As a single mother and successful small business owner Chukurah Ali had long been the sole breadwinner for her family. But a car accident last February plunged her into a depression.
While she recovered from her physical injuries, the psychological trauma was harder to fix. “Everything was extremely hard for me,” said Ali. “Finding a therapist was hard, picking up the phone to make a call was hard, and I was scared of driving.”
She couldn’t afford a therapist, but she knew that she needed assistance. Her doctor recommended Wysa, a free artificial intelligence bot that responds to a person’s expressed emotions and uses cognitive-behavioral techniques, meditation, breathing and other micro-actions to help users feel better.
At first Ali was skeptical about how much this could really help. But she soon found she was consulting it between seven to 10 times a day, including late at night when there wasn’t anyone else to talk to.
A year on and Ali hasn’t felt the need to use the bot in two months, and feels in a much more stable state of mind. While she hasn’t returned to work yet, she is pursuing a degree instead.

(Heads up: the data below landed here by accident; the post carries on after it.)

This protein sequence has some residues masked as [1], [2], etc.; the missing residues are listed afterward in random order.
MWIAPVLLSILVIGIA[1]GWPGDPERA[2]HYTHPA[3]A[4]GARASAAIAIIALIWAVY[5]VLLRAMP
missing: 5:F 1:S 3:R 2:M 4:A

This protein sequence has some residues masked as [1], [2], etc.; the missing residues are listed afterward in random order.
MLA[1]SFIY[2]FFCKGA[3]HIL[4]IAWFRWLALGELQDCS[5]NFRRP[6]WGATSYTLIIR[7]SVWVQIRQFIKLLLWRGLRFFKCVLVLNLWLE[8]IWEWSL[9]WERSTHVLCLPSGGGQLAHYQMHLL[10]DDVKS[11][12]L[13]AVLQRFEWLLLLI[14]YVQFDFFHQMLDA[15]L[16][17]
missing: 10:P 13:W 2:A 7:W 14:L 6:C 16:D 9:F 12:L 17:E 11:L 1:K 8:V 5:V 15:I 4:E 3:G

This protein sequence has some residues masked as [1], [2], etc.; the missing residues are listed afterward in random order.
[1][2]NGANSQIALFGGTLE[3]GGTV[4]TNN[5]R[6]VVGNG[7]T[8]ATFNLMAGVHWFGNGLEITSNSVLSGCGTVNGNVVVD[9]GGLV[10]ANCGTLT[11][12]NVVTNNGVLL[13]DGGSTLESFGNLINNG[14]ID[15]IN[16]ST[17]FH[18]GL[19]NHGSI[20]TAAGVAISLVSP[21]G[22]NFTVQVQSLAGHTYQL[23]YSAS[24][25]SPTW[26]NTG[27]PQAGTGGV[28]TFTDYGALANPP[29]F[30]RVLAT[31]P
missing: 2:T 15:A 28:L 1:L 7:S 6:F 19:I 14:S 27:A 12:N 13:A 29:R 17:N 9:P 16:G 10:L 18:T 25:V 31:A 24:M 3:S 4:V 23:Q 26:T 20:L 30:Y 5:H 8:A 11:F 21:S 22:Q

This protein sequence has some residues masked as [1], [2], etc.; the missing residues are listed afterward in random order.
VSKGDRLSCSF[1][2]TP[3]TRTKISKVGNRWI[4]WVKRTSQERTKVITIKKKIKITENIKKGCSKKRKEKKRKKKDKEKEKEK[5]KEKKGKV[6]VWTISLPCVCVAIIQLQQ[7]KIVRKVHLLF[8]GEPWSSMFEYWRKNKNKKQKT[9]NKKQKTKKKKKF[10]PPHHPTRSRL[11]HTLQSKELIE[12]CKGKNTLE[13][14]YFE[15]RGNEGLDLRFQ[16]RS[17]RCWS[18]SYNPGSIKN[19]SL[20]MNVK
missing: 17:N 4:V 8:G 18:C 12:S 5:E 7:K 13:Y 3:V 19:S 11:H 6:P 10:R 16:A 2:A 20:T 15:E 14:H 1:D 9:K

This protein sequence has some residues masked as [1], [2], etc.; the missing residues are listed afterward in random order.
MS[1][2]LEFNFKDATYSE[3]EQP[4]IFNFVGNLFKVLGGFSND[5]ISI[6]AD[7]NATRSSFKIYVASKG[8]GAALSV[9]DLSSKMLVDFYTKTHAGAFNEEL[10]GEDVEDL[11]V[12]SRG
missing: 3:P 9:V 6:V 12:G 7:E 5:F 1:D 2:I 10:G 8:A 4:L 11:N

While Ali found the service through her doctor, it’s being offered as a mental health benefit by employers via the AI chatbot-guided cognitive behavioral therapy app Wysa for Work.
The debate around AI’s role in the future of work and its influence in how we live has heated up over the last few months, since generative AI bot ChatGPT burst into the mainstream.
Some argue that the technology could drive people further apart and have harmful effects like isolation and lack of human connection. But, there are ways that the technology can be used for good too.
“AI will inevitably alter the nature of work but its larger impact will always be to remain a tool that complements and augments humans’ strength and not replace them,” said Dr. Sameer Maskey, founder and CEO of AI strategy and solutions company Fusemachines. “AI bots such as Wysa can offer behavioral change and cognitive insights based on advanced cognitive behavioral techniques.”